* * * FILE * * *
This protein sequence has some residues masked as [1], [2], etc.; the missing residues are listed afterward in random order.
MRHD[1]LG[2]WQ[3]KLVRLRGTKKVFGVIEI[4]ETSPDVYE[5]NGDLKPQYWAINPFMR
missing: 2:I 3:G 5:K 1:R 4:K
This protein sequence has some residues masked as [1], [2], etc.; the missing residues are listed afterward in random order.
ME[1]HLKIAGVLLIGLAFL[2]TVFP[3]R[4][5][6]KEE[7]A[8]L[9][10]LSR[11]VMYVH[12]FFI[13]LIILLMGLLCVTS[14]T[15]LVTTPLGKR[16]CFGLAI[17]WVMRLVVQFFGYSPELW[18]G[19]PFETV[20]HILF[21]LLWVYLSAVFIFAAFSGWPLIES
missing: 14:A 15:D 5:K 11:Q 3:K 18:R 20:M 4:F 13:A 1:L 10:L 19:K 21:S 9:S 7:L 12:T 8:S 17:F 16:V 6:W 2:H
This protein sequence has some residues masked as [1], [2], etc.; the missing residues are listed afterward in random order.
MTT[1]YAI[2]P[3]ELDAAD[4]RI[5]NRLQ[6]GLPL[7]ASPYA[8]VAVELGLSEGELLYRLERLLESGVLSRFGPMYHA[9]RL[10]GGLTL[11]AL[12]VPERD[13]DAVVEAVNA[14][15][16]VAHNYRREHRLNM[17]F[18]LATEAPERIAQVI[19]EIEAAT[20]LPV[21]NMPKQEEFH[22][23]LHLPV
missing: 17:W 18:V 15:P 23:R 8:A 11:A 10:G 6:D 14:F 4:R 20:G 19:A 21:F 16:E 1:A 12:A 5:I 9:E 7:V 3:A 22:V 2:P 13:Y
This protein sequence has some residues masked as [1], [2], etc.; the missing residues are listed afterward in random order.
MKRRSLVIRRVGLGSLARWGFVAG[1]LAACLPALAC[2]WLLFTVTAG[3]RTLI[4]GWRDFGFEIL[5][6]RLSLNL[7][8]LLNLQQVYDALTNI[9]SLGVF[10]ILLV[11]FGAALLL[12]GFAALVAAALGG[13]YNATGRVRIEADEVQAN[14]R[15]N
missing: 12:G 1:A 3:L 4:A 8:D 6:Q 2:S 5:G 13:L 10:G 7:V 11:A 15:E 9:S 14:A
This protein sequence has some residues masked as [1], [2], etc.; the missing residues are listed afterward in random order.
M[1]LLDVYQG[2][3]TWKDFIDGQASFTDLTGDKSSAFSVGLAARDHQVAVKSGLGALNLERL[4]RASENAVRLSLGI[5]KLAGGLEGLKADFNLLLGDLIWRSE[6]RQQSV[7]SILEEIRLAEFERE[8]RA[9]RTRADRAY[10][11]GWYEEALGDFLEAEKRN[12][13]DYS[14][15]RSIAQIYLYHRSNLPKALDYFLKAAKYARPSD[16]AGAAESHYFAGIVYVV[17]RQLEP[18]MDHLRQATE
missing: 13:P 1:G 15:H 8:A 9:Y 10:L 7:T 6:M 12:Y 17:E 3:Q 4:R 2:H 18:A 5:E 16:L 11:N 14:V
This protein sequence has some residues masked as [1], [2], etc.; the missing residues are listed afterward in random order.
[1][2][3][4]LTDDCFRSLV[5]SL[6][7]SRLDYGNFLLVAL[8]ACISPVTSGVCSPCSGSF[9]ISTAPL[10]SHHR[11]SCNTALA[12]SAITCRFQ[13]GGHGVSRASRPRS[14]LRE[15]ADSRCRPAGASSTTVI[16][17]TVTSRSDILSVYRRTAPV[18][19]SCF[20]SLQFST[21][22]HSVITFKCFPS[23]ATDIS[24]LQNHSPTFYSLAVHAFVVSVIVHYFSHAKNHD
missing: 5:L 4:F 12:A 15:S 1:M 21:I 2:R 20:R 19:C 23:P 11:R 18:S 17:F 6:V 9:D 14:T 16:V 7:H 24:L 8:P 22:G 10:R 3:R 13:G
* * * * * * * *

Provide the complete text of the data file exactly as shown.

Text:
This protein sequence has some residues masked as [1], [2], etc.; the missing residues are listed afterward in random order.
MRHD[1]LG[2]WQ[3]KLVRLRGTKKVFGVIEI[4]ETSPDVYE[5]NGDLKPQYWAINPFMR
missing: 2:I 3:G 5:K 1:R 4:K
This protein sequence has some residues masked as [1], [2], etc.; the missing residues are listed afterward in random order.
ME[1]HLKIAGVLLIGLAFL[2]TVFP[3]R[4][5][6]KEE[7]A[8]L[9][10]LSR[11]VMYVH[12]FFI[13]LIILLMGLLCVTS[14]T[15]LVTTPLGKR[16]CFGLAI[17]WVMRLVVQFFGYSPELW[18]G[19]PFETV[20]HILF[21]LLWVYLSAVFIFAAFSGWPLIES
missing: 14:A 15:D 5:K 11:Q 3:K 18:R 20:M 4:F 13:A 1:L 10:L 19:K 21:S 9:S 7:L 12:T 8:S 17:F 16:V 6:W 2:H
This protein sequence has some residues masked as [1], [2], etc.; the missing residues are listed afterward in random order.
MTT[1]YAI[2]P[3]ELDAAD[4]RI[5]NRLQ[6]GLPL[7]ASPYA[8]VAVELGLSEGELLYRLERLLESGVLSRFGPMYHA[9]RL[10]GGLTL[11]AL[12]VPERD[13]DAVVEAVNA[14][15][16]VAHNYRREHRLNM[17]F[18]LATEAPERIAQVI[19]EIEAAT[20]LPV[21]NMPKQEEFH[22][23]LHLPV
missing: 17:W 18:V 15:P 23:R 8:A 11:A 10:G 6:D 14:F 4:R 20:G 19:A 21:F 16:E 1:A 12:A 5:I 9:E 7:V 3:A 22:V 2:P 13:Y
This protein sequence has some residues masked as [1], [2], etc.; the missing residues are listed afterward in random order.
MKRRSLVIRRVGLGSLARWGFVAG[1]LAACLPALAC[2]WLLFTVTAG[3]RTLI[4]GWRDFGFEIL[5][6]RLSLNL[7][8]LLNLQQVYDALTNI[9]SLGVF[10]ILLV[11]FGAALLL[12]GFAALVAAALGG[13]YNATGRVRIEADEVQAN[14]R[15]N
missing: 12:G 1:A 3:L 4:A 8:D 6:Q 2:S 5:G 13:L 10:G 7:V 11:A 15:E 9:S 14:A
This protein sequence has some residues masked as [1], [2], etc.; the missing residues are listed afterward in random order.
M[1]LLDVYQG[2][3]TWKDFIDGQASFTDLTGDKSSAFSVGLAARDHQVAVKSGLGALNLERL[4]RASENAVRLSLGI[5]KLAGGLEGLKADFNLLLGDLIWRSE[6]RQQSV[7]SILEEIRLAEFERE[8]RA[9]RTRADRAY[10][11]GWYEEALGDFLEAEKRN[12][13]DYS[14][15]RSIAQIYLYHRSNLPKALDYFLKAAKYARPSD[16]AGAAESHYFAGIVYVV[17]RQLEP[18]MDHLRQATE
missing: 13:P 1:G 15:H 8:A 9:Y 10:L 7:T 6:M 12:Y 17:E 3:Q 4:R 2:H 18:A 5:E 16:L 11:N 14:V
This protein sequence has some residues masked as [1], [2], etc.; the missing residues are listed afterward in random order.
[1][2][3][4]LTDDCFRSLV[5]SL[6][7]SRLDYGNFLLVAL[8]ACISPVTSGVCSPCSGSF[9]ISTAPL[10]SHHR[11]SCNTALA[12]SAITCRFQ[13]GGHGVSRASRPRS[14]LRE[15]ADSRCRPAGASSTTVI[16][17]TVTSRSDILSVYRRTAPV[18][19]SCF[20]SLQFST[21][22]HSVITFKCFPS[23]ATDIS[24]LQNHSPTFYSLAVHAFVVSVIVHYFSHAKNHD
missing: 5:L 4:F 12:A 15:S 1:M 21:I 2:R 20:R 19:C 23:P 11:R 18:S 17:F 6:V 9:D 14:T 16:V 7:H 24:L 8:P 22:G 10:R 3:R 13:G